International Valuation Standards Council launches Asia office in S’pore, first outside Europe

SINGAPORE – The valuation industry in Singapore received a boost on Wednesday (July 6) when the International Valuation Standards Council launched its Asia office here.

Singapore is the first base for the Council outside Europe, meant to help it drive its advocacy efforts in the region.

The launch also marks a new milestone in Singapore’s growth as a hub for intangible assets, said Minister in the Prime Minister’s Office Indranee Rajah, who spoke at the event at Revenue House.

She said: “Intangible assets, in the form of patents, trademarks, brand image, software, are a major driver of business growth in today’s economy. And their importance will only grow in the years to come, as the global economy becomes more digital, more innovative, and more connected than ever before.”

Ms Indranee, who is also Second Minister for Finance, noted that the top companies today are all firms with significant intangible assets, such as Apple, Microsoft, Amazon, and Alphabet – Google’s parent company.

Over the past three decades, the share of intangible asset market value among S&P 500 companies has also increased from about 60 per cent in the 1990s to about 90 per cent today.

“As a business hub, Singapore recognises the importance of valuation, particularly for intangible assets, to facilitate related transactions and business activities,” she said, adding that Singapore and the Council have a shared goal to promote greater consistency and professionalism in the valuation profession.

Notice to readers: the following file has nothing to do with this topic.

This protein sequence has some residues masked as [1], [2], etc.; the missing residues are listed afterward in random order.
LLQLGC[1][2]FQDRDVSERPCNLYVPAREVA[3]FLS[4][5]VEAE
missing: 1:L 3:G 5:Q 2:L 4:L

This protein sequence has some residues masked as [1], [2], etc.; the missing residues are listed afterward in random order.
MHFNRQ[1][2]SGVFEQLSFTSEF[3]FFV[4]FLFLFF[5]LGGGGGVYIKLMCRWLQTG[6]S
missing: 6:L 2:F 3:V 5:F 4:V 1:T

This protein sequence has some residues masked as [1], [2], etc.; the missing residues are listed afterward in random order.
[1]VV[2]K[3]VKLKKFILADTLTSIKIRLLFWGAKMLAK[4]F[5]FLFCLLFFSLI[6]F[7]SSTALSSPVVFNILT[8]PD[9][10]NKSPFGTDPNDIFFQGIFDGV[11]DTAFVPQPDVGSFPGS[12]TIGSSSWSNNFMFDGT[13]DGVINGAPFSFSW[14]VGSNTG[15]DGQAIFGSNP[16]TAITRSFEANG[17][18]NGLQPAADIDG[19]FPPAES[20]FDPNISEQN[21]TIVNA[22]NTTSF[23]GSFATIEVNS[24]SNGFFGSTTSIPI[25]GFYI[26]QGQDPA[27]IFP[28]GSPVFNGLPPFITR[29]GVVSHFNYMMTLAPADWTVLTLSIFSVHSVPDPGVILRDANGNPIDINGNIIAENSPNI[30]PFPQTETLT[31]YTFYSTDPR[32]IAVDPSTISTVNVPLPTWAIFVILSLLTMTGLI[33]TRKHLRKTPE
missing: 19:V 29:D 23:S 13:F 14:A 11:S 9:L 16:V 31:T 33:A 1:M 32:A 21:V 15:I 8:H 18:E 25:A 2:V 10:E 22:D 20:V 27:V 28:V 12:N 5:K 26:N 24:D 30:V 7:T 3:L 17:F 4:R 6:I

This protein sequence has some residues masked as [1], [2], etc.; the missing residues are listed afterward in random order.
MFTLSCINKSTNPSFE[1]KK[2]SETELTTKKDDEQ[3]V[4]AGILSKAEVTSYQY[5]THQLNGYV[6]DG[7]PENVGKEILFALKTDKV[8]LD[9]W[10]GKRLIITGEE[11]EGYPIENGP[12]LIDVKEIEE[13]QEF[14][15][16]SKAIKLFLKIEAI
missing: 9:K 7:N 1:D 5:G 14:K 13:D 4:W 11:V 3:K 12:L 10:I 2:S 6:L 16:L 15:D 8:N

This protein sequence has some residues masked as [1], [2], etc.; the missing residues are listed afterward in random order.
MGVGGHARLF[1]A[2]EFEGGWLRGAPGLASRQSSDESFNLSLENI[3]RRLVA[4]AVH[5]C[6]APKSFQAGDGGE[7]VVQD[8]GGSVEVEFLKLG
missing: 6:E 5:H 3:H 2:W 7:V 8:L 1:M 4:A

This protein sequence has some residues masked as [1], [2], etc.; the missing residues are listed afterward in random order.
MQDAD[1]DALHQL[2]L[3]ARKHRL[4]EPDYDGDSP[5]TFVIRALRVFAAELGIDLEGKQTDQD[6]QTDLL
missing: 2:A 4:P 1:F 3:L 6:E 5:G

This is especially important as South-east Asia – once a traditionally tangible asset-led economy – is shifting to intangible assets, with a growing presence from e-commerce and fintech businesses.

The technological boom in the region has also fuelled record mergers and acquisitions.

“Demand for merger and acquisitions will likely continue to rise, and valuation is critical to ensure that intangibles are fairly valued, so that they can be accurately reflected in their market value during deals,” she said.

“One of the biggest challenges faced by such companies is how to value their intangible assets.”

Companies tend to only disclose intangible value gained through acquisition, as there is an actual dollar figure tied to it, but leave out the value of intangible assets developed by the companies themselves, she added.

This causes a sizeable gap between the actual intangible asset value and what is disclosed.

“Systematic undervaluation of intangible assets can be a serious impediment to growth. It can result in unnecessarily higher financing cost, under-investments in innovation, and damage to long-term value,” she said.